The Roman Catholic Church is not an official state religion; however, it enjoys a close relationship with the secular Government. The Roman Catholic Church is the most politically active religious denomination and has significant political influence. Catholic Church leaders routinely meet with senior government officials. There are allegations that state funds have been used to support church-related activities that are purely religious in nature. However, the Administration of President Enrique Bolanos has been more distant with the Church hierarchy than was the previous administration, and the Church hierarchy has publicly sided with ex-President Aleman in his fight against charges of corruption. The historical position of the Church is such that most religiously affiliated monuments, memorials, and holidays are Catholic-related. However, the predominance of the Catholic Church does not have a negative effect on the religious freedom of others.

Evangelicals are free to be politically active, and have formed a political party called Partido Camino Cristiano, or Christian Path Party. The party has 4 legislators in the 92-member National Assembly including 1 ordained evangelical minister, Guillermo Osorno.

The Government's requirements for legal recognition of a religious group are similar to its requirements for other nongovernmental organizations (NGOs). A church must apply for "Personeria Juridica" (legal standing), which the National Assembly must approve. Following Assembly approval, a church must register with the Ministry of Government as an association or a foundation. Groups that do not register cannot obtain tax-exempt status and technically do not have standing to make legal obligations and contracts, although a number of groups have not registered, but continue to operate without penalty.

A recognized church may be granted tax-exempt status, known as exoneration. Exoneration is a contentious issue, particularly with regard to exemption from customs duties on imported goods donated for humanitarian purposes. Goods donated to established churches and other nonprofit religious organizations recognized by the Government that are intended for the exclusive use of the church or organization are eligible for exoneration from duties. Groups must receive clearance from the Office of External Cooperation, the Ministry of Finance, the Customs Office, and the municipality in which the donated goods would be used before a tax exemption is approved and the goods released.

A number of churches and other nonprofit religious organizations, including the Assemblies of God, reported bureaucratic delays in obtaining exoneration from customs duties for humanitarian aid in the form of donated goods, although most reported that such delays had decreased significantly since 2001. Some non-Catholic churches complained that the Catholic Church received preferential treatment in this regard and in practice did not face the same bureaucratic requirements applied to other religious and humanitarian organizations. However, some Catholic groups, including Catholic Relief Services, reported similar bureaucratic problems in obtaining exoneration from duties on donated goods. In April, the National Assembly approved a new Tax Equity Law that attempted to streamline the process of obtaining exoneration. Under the new law, all groups must re-qualify for exoneration. However, many religious groups felt that this legislation would improve the process for obtaining exoneration, although it remains largely untested.

In October 2002, the Government closed down radio station "La Poderosa" when it determined that its license, held by the Commission for the Promotion of the Archdiocese (COPROSA), an NGO founded by Archbishop Miguel Obando y Bravo, was invalid because COPROSA had not completed all of the requirements to register legally as an NGO with the Ministry of Government. La Poderosa broadcast language that sometimes incited attacks on the personal security of President Bolaos, and other public officials. Other media and some political leaders sharply criticized the closing of La Poderosa while at the same time stressing the need for all media to follow ethical standards, and engage in better self-regulation.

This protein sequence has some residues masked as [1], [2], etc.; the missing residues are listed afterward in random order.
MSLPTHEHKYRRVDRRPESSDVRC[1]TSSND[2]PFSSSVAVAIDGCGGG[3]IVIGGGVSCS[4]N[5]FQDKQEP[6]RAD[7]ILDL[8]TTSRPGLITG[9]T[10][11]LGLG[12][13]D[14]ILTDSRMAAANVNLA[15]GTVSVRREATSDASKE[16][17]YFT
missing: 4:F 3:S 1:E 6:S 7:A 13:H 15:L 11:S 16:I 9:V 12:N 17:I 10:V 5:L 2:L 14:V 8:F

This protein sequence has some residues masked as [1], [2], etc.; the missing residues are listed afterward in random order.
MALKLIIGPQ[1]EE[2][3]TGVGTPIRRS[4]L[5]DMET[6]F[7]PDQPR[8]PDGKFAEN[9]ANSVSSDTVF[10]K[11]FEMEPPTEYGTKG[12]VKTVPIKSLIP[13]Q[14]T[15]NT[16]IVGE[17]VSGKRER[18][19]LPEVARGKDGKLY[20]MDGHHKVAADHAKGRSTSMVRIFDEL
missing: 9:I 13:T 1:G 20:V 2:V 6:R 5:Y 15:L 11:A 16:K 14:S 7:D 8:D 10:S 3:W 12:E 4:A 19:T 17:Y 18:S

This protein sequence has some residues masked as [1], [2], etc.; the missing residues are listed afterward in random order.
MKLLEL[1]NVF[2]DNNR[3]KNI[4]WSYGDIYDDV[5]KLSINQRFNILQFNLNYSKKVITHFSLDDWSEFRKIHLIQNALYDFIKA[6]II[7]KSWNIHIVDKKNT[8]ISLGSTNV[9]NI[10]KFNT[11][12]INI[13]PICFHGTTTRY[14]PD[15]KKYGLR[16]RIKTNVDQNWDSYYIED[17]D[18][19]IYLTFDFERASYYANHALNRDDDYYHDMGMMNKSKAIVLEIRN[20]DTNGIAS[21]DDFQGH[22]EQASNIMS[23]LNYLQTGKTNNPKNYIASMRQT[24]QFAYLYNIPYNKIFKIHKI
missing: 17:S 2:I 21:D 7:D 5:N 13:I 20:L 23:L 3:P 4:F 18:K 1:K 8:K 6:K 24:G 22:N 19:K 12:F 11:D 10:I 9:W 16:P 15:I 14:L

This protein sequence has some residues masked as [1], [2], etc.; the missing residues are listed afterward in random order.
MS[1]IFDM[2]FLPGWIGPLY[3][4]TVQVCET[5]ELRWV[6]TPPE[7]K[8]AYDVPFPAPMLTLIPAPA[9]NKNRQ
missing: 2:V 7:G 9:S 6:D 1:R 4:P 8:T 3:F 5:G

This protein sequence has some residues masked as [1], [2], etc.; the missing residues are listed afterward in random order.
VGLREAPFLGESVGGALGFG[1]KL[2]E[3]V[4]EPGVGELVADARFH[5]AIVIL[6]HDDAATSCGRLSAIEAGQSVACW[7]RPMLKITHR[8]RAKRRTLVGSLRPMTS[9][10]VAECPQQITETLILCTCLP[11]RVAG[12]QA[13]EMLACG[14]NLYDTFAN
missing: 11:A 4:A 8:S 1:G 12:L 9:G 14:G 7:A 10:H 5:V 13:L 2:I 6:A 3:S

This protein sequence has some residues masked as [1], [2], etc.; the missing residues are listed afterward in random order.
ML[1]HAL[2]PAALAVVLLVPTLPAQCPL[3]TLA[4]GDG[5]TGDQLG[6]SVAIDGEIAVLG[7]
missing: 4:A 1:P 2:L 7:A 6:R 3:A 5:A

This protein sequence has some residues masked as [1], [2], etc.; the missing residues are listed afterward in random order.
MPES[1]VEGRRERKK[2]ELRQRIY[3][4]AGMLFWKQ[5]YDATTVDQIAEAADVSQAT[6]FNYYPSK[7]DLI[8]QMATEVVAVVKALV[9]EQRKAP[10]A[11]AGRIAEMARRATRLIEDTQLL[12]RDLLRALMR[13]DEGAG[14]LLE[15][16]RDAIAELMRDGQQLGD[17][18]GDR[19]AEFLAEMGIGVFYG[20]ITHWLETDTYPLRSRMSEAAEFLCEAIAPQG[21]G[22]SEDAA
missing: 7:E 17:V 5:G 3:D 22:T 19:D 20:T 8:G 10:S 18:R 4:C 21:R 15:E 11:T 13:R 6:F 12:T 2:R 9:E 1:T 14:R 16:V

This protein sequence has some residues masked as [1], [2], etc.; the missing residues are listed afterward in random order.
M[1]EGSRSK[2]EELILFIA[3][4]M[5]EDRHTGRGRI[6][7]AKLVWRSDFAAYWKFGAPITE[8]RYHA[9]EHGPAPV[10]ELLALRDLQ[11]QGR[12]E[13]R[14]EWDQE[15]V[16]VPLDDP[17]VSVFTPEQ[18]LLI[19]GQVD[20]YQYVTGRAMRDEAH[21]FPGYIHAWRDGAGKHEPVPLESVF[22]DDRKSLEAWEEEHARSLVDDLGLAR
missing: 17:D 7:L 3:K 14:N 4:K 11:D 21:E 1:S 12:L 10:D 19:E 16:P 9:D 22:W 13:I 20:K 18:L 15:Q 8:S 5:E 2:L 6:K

Missionaries do not face any special requirements other than obtaining the religious worker visa, which is given freely to everyone who follows the application guidelines. The process of obtaining a religious worker visa takes several months and must be completed before the missionary arrives in the country. During the period covered by this report, there were no reports of difficulties by missionaries in obtaining the proper visa.

Private religious schools operate in the country. The Government provides financial support to a number of primary and secondary schools owned and directed by the Catholic Church by paying the salaries of teachers at these schools.

Restrictions on Religious Freedom

Government policy and practice contributed to the generally free practice of religion.

There were no reports of religious prisoners or detainees.

Forced Religious Conversion

There were no reports of forced religious conversion, including of minor U.S. citizens who had been abducted or illegally removed from the United States, or of the refusal to allow such citizens to be returned to the United States.

Section III. Societal Attitudes

Relations among religions are very different on the two coasts. On the Atlantic side, where the three dominant churches are the Moravian, Episcopal, and Catholic Churches, there is an ecumenical spirit. The churches even are known to celebrate the Eucharist together. However, on the Pacific side, ecumenism is rare, and there is continuing and energetic competition for adherents between the Catholic Church and the evangelical churches.

Section IV. U.S. Government Policy

The U.S. Embassy discusses religious freedom issues with the Government in the context of its overall dialog and policy of promoting human rights, and also maintains a regular dialog with the principal religious leaders and organizations.